The whole point of investing for your retirement is that some day you will switch from contributing to withdrawing funds for your "golden years."
Depending on your retirement assets, the process of withdrawing funds can be either fairly simple or very complicated.
The complicating factor is taxes. Your goal is to pay the least amount in taxes so that you will have more for retirement.
Many people will have multiple sources of retirement funds to draw on, such as:
- Company pensions and other defined benefit plans
- 401(k), 403(b) and other defined contribution plans
- IRAs (regular, Roth and others)
- Tax-free accounts (bonds and so on)
- Taxable investment accounts (stocks, bonds, mutual funds and so on)
- Social Security
Many people begin with those investment accounts that will generate a tax bill upon withdrawal. Profits from many of these accounts may fall under the long-term capital gains rules, which mean profits are taxed at 15% (always check with your tax advisor as all tax rates are subject to change).
The next source is your retirement accounts, but be careful since there are rules for withdrawal. Some accounts will be taxable at personal income rates, while others may fall under a different set of rules.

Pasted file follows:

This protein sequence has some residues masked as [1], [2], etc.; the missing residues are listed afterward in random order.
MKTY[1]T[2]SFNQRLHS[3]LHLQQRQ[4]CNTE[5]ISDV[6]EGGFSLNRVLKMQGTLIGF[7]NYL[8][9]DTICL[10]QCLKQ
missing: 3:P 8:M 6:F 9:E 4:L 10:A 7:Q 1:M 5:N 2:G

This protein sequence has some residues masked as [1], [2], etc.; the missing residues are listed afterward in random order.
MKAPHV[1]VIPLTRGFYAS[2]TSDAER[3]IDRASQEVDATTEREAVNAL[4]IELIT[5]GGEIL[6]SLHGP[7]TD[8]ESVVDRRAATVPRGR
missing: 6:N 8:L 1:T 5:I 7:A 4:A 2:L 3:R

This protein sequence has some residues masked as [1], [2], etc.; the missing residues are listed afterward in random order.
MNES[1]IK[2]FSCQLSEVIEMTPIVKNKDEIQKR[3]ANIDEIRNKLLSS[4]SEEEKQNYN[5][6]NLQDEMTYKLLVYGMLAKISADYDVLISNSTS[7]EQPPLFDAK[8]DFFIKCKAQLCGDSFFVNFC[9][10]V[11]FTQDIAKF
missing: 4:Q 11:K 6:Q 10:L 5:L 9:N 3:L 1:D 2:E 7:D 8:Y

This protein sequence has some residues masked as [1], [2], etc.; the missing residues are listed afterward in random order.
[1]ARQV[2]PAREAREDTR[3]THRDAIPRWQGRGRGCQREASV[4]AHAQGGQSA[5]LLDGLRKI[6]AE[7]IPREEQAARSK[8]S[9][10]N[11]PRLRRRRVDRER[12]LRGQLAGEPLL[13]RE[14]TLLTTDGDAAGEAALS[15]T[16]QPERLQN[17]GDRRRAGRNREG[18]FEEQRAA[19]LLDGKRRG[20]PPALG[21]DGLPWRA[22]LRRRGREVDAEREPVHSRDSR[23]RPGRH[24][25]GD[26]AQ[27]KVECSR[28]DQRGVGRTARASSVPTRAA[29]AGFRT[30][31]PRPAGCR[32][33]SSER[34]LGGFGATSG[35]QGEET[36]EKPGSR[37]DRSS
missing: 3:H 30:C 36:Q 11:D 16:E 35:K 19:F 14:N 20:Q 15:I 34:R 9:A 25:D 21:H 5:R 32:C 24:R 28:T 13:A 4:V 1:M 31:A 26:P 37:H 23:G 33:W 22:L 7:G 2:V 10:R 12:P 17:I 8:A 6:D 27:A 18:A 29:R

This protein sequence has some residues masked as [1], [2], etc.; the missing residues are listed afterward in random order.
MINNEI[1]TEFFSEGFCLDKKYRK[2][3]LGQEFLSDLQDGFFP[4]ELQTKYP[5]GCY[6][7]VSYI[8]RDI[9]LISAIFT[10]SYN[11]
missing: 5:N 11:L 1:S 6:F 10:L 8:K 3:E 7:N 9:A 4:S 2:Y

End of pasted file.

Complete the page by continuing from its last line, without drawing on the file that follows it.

The tax code is extremely complicated and when you combine a variety of retirement accounts the process of finding the most tax efficient withdrawal schedule becomes even more confusing. Common sense is not always a good guide when it comes to tax planning.
If you have several different types of retirement accounts mixed with regular investment accounts, you face a daunting task.
Your best strategy is to find a qualified tax advisor to help you lay out a plan for tapping your retirement accounts. Begin this process at least five years before you plan to retire. Tax laws change, so updating may be necessary.
It does make a difference how and when you begin withdrawing funds from your retirement accounts. Expert advice will be money well spent.